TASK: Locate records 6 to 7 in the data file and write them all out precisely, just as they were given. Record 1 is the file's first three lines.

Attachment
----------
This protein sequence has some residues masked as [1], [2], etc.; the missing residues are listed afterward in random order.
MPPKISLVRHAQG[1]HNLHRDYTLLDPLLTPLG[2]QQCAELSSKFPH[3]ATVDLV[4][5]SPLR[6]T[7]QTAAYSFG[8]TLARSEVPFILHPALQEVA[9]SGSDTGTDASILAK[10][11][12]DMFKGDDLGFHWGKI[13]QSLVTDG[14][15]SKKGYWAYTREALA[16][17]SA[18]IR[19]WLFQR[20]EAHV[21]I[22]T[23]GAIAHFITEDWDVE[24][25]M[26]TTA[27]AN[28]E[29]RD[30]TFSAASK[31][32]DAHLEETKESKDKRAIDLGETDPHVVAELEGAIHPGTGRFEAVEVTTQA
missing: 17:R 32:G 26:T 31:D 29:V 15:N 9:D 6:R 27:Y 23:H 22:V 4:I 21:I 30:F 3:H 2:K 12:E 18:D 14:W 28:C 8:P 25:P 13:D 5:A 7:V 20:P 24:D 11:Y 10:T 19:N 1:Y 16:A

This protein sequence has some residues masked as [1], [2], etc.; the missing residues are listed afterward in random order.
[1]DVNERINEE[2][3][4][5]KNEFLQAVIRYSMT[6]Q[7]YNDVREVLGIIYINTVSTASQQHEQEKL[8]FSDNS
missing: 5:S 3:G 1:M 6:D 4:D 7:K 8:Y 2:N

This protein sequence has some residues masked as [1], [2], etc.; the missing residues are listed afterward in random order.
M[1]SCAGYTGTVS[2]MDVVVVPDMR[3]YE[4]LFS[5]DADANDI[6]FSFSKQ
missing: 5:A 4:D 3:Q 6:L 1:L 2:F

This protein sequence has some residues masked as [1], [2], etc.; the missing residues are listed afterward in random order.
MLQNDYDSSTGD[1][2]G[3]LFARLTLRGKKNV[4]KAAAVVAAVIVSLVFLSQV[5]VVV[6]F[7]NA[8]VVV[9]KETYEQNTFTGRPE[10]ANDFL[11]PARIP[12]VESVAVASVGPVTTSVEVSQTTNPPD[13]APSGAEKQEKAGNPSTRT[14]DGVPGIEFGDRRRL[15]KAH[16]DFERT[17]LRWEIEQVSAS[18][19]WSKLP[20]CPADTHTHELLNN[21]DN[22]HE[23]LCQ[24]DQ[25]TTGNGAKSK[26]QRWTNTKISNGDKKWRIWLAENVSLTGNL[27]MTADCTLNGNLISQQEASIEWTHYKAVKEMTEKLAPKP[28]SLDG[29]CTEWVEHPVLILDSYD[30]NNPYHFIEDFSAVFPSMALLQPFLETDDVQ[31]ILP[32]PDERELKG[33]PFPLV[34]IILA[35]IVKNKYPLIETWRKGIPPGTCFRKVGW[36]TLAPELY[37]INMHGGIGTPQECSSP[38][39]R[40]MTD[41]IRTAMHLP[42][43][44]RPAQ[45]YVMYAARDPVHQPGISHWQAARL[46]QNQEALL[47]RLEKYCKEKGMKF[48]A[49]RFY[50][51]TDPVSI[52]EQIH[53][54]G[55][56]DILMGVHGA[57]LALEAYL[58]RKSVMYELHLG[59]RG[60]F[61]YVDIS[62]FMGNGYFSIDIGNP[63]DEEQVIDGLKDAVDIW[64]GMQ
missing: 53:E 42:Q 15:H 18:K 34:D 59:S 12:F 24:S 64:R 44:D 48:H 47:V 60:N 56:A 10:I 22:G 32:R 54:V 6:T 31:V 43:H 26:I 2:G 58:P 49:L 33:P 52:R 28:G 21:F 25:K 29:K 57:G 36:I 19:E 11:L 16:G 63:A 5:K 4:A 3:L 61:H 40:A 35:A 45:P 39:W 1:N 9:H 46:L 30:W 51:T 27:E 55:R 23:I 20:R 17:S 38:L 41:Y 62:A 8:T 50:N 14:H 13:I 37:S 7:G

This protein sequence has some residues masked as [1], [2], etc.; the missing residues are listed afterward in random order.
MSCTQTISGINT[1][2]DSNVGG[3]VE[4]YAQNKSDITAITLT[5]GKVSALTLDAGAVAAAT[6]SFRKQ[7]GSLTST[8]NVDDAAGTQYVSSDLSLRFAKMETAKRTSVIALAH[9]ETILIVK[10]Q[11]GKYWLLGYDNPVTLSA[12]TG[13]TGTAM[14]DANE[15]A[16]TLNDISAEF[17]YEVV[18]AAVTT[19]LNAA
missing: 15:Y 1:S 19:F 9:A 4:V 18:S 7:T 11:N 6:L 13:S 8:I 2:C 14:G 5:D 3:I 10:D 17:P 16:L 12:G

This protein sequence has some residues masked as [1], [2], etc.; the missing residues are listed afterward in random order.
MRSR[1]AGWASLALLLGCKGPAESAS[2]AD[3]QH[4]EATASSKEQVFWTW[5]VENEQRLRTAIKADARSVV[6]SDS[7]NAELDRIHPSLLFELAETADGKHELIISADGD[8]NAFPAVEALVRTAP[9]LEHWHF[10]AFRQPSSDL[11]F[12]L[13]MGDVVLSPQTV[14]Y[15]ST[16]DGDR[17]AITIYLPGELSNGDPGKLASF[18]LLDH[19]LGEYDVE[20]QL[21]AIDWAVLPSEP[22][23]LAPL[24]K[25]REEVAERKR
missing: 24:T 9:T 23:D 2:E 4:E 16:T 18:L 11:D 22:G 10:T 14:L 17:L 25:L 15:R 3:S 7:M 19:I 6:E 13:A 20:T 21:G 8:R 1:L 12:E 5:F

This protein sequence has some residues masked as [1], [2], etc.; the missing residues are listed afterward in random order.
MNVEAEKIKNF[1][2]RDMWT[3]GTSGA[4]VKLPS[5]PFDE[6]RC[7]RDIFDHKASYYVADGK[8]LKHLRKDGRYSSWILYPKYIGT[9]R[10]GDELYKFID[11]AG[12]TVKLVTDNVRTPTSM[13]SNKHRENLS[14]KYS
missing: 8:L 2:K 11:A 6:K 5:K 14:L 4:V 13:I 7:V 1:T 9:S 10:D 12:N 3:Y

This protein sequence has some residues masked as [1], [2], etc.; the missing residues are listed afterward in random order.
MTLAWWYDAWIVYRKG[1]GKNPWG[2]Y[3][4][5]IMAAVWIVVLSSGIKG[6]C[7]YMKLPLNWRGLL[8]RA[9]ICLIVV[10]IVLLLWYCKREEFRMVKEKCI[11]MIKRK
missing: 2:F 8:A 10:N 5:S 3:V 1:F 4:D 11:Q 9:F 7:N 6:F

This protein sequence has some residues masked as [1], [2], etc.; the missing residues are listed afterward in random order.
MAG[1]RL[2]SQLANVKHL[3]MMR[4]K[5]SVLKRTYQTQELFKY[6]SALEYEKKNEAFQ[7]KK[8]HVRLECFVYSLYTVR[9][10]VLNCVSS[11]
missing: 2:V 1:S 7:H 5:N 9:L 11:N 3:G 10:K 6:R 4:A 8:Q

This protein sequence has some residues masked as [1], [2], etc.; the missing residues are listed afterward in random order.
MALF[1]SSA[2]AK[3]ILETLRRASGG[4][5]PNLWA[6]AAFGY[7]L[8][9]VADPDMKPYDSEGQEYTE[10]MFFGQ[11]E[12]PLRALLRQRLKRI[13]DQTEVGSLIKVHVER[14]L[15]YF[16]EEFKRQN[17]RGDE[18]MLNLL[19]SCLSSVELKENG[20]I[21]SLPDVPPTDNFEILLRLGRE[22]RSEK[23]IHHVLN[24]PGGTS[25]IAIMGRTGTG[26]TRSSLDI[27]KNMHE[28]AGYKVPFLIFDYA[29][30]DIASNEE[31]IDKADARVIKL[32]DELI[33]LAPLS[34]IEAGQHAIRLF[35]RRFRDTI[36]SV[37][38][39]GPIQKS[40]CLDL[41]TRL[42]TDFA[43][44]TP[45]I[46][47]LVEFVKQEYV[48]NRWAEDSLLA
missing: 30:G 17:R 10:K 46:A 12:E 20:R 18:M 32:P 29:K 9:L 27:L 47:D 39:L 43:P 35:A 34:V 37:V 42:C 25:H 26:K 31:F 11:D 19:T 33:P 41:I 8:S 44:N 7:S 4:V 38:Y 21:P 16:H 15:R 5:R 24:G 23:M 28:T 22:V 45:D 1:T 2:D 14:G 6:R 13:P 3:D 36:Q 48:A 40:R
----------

This protein sequence has some residues masked as [1], [2], etc.; the missing residues are listed afterward in random order.
MRSR[1]AGWASLALLLGCKGPAESAS[2]AD[3]QH[4]EATASSKEQVFWTW[5]VENEQRLRTAIKADARSVV[6]SDS[7]NAELDRIHPSLLFELAETADGKHELIISADGD[8]NAFPAVEALVRTAP[9]LEHWHF[10]AFRQPSSDL[11]F[12]L[13]MGDVVLSPQTV[14]Y[15]ST[16]DGDR[17]AITIYLPGELSNGDPGKLASF[18]LLDH[19]LGEYDVE[20]QL[21]AIDWAVLPSEP[22][23]LAPL[24]K[25]REEVAERKR
missing: 24:T 9:T 23:D 2:E 4:E 16:T 18:L 11:D 22:G 10:T 14:L 17:L 25:L 15:R 3:S 7:M 19:I 6:E 13:A 20:T 21:G 8:R 1:L 12:E 5:F

This protein sequence has some residues masked as [1], [2], etc.; the missing residues are listed afterward in random order.
MNVEAEKIKNF[1][2]RDMWT[3]GTSGA[4]VKLPS[5]PFDE[6]RC[7]RDIFDHKASYYVADGK[8]LKHLRKDGRYSSWILYPKYIGT[9]R[10]GDELYKFID[11]AG[12]TVKLVTDNVRTPTSM[13]SNKHRENLS[14]KYS
missing: 8:L 2:K 11:A 6:K 5:K 14:L 4:V 13:I 7:V 1:T 9:S 10:D 12:N 3:Y